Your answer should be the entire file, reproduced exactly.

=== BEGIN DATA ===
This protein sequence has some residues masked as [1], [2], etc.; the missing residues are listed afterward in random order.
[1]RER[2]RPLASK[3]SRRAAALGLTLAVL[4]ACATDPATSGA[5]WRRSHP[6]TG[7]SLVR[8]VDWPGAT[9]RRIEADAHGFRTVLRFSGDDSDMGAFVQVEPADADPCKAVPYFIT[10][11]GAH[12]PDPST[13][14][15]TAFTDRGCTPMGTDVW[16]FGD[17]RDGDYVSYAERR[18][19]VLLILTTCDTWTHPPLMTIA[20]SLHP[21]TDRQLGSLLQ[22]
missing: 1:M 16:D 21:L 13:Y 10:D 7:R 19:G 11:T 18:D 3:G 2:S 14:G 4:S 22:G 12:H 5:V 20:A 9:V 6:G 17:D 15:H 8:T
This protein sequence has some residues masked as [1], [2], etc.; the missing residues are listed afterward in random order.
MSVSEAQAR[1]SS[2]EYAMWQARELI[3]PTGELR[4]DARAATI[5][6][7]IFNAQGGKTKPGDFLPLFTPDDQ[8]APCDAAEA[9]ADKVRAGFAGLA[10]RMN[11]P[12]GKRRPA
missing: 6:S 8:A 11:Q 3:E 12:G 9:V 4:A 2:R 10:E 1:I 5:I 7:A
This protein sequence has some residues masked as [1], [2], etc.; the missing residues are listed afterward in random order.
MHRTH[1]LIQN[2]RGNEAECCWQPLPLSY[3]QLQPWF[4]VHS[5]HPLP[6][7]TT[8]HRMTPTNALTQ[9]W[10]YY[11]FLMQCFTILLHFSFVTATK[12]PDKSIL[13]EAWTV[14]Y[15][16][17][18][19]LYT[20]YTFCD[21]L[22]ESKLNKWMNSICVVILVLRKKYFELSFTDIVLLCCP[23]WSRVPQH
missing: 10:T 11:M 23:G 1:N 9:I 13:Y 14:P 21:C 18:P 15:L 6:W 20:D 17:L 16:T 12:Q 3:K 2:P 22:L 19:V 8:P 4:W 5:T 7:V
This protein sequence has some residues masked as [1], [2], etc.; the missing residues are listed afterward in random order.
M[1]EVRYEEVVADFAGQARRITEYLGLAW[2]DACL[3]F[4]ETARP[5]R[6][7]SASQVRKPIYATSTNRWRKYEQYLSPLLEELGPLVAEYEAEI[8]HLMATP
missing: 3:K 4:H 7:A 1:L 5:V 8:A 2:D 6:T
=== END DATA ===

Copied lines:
This protein sequence has some residues masked as [1], [2], etc.; the missing residues are listed afterward in random order.
[1]RER[2]RPLASK[3]SRRAAALGLTLAVL[4]ACATDPATSGA[5]WRRSHP[6]TG[7]SLVR[8]VDWPGAT[9]RRIEADAHGFRTVLRFSGDDSDMGAFVQVEPADADPCKAVPYFIT[10][11]GAH[12]PDPST[13][14][15]TAFTDRGCTPMGTDVW[16]FGD[17]RDGDYVSYAERR[18][19]VLLILTTCDTWTHPPLMTIA[20]SLHP[21]TDRQLGSLLQ[22]
missing: 1:M 16:D 21:L 13:Y 10:D 7:R 19:G 11:T 18:D 3:G 2:S 14:G 4:S 22:G 12:H 5:V 20:A 9:V 6:G 17:D 15:H 8:T
This protein sequence has some residues masked as [1], [2], etc.; the missing residues are listed afterward in random order.
MSVSEAQAR[1]SS[2]EYAMWQARELI[3]PTGELR[4]DARAATI[5][6][7]IFNAQGGKTKPGDFLPLFTPDDQ[8]APCDAAEA[9]ADKVRAGFAGLA[10]RMN[11]P[12]GKRRPA
missing: 6:S 8:A 11:Q 3:E 12:G 9:V 4:A 2:R 10:E 1:I 5:I 7:A
This protein sequence has some residues masked as [1], [2], etc.; the missing residues are listed afterward in random order.
MHRTH[1]LIQN[2]RGNEAECCWQPLPLSY[3]QLQPWF[4]VHS[5]HPLP[6][7]TT[8]HRMTPTNALTQ[9]W[10]YY[11]FLMQCFTILLHFSFVTATK[12]PDKSIL[13]EAWTV[14]Y[15][16][17][18][19]LYT[20]YTFCD[21]L[22]ESKLNKWMNSICVVILVLRKKYFELSFTDIVLLCCP[23]WSRVPQH
missing: 10:T 11:M 23:G 1:N 9:I 13:Y 14:P 21:C 18:P 15:L 6:W 20:D 17:L 16:T 12:Q 3:K 2:P 22:L 19:V 8:P 4:W 5:T 7:V
This protein sequence has some residues masked as [1], [2], etc.; the missing residues are listed afterward in random order.
M[1]EVRYEEVVADFAGQARRITEYLGLAW[2]DACL[3]F[4]ETARP[5]R[6][7]SASQVRKPIYATSTNRWRKYEQYLSPLLEELGPLVAEYEAEI[8]HLMATP
missing: 3:K 4:H 7:A 1:L 5:V 8:A 2:D 6:T